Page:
Makamik Tree


My makmik is roughly 12 years old. It has been well until this year. It has been regularly pruned and the last pruning was fall 2016. Never removing more than a third. Flowered well this spring but has not looked well this summer. Form the picture your u can see the condition of the leaves. Please advise a course of treatment for my tree.


Sorry to hear about your problems with your crabapple tree. This year’s cool wet spring has provided the perfect environment for fungal diseases. From your photo it appears as if your tree is suffering from cedar-apple rust.

Cedar-apple rust, caused by the fungus Gymnosporangium juniperi-virginianae, is a problem when crabapple and certain species of juniper and red cedar grow in close proximity. This rust requires two different hosts to complete its life cycle. The fungus causes brilliant yellow-orange spots or lesions on crabapple leaves and occasional lesions on the calyx end of the fruit. On cedar/juniper, the fungus produces brown to reddish-brown galls. During rainy periods as we had this spring, distinctive bright orange, gelatinous spore-horns protrude from the surface of these juniper galls. The spores are blown by the wind to crabapple trees where they infect and produce their characteristic lesions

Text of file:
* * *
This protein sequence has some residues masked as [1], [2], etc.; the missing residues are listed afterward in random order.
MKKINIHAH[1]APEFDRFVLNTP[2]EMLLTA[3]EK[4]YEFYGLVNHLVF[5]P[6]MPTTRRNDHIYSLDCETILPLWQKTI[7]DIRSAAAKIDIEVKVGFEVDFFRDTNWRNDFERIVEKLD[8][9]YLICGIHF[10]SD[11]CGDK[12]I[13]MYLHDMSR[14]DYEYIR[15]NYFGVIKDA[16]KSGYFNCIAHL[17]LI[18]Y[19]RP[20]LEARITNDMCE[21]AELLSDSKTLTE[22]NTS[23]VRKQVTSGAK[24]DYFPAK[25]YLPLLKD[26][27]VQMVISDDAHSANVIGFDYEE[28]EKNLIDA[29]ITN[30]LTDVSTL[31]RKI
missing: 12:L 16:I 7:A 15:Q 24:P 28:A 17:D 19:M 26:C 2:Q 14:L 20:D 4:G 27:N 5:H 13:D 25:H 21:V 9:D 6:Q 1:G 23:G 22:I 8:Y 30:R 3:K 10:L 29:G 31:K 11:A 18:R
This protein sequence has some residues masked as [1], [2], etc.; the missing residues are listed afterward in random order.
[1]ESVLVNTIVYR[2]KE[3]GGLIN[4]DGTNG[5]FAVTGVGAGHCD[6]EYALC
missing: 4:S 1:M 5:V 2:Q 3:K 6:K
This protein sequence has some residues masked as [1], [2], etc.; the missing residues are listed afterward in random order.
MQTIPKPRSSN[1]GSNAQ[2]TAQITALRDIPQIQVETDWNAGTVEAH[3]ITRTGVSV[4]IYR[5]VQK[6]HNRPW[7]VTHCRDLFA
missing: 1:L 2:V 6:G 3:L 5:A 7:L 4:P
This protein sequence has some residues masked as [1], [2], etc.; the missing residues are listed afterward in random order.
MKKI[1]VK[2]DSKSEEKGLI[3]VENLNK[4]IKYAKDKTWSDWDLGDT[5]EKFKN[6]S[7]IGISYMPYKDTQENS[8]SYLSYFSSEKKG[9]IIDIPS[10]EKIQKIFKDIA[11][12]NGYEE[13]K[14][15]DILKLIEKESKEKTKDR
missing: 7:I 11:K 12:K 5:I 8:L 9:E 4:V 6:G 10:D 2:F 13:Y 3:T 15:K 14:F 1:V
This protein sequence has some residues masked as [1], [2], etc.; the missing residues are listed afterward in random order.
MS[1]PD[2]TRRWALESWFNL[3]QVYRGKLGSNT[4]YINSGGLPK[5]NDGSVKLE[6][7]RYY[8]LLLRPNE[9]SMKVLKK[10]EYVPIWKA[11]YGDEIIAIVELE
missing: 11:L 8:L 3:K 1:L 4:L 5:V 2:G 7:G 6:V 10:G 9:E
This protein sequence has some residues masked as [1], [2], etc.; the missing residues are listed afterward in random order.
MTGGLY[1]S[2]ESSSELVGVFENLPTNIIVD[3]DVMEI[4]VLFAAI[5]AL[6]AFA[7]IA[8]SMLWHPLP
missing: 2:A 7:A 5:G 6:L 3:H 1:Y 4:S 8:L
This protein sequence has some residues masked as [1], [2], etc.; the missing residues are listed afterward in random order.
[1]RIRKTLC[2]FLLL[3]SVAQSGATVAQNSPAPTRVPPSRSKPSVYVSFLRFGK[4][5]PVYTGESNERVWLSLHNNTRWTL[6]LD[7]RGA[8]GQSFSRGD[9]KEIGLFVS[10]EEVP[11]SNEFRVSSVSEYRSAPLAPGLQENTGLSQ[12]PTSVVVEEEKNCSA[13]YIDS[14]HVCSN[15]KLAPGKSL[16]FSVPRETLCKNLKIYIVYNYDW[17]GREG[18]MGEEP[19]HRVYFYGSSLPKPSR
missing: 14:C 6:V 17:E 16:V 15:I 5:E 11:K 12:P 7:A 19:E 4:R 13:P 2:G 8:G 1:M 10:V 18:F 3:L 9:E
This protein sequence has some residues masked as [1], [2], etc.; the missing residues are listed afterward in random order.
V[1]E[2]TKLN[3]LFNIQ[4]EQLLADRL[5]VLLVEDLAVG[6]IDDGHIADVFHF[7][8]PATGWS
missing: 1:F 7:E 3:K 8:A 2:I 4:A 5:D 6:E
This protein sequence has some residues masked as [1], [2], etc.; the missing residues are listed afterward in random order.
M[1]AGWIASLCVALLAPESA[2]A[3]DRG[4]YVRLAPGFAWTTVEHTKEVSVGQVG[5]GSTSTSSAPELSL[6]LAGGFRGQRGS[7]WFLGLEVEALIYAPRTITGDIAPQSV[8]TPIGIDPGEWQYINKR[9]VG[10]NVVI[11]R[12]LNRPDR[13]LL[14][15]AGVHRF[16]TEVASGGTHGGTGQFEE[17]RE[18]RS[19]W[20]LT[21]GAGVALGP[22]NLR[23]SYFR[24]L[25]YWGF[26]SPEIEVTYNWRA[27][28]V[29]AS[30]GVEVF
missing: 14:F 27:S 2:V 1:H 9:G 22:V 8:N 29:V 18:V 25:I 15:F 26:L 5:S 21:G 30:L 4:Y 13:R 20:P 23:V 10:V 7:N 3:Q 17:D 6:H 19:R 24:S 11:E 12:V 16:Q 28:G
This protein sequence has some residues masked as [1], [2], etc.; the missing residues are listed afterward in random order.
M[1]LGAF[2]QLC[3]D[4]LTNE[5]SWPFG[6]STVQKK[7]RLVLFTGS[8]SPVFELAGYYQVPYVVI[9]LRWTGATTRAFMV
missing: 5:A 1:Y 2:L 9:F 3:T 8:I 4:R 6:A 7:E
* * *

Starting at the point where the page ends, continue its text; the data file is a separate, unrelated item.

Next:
This fungus causes leaf spots on apple and crab apple trees.  These leaf spots are first yellow, then bright orange-red. They often have a bright red border and may have small raised black dots in the center of the spot. These lesions grow through the leaf and develop small, brownish, spiky projections on the lower surface of the leaf. Very infrequently, fruit may exhibit a similar infection.

The following link provides information on the life cycle of this disease along with photos:

Cedar-apple rust cannot spread from apple to apple or from red cedar to red cedar – the fungus must go through the two-year life cycle, alternating between hosts.

Crabapple diseases can be effectively controlled through the combined use of culture, sanitation, resistance, and fungicide sprays.

Cultural methods include maintaining tree vigor by proper planting, fertilizing, and pruning and by following general practices that help to minimize tree stress, all of which you are currently following.

Make sure to remove any affected or dead portions of the tree and remove diseased foliage or fruit, which are often sources of inoculum for the next season. Make sure to dispose of the affected foliage in the garbage and not in your compost bin. Select and plant varieties of crab apple with genetic resistance to specific diseases.

Proper selection, timing, and application of these sprays are important. Thorough coverage of all parts of the tree is necessary and sprays should be applied by a qualified arborist. To find a certified professional arborist to help you with a tree problem, visit the Ontario branch of the International Society of Arboriculture here.

The Ministry of Agriculture food and rural affairs (omfra) provides more information on the treatment of this fungal disease: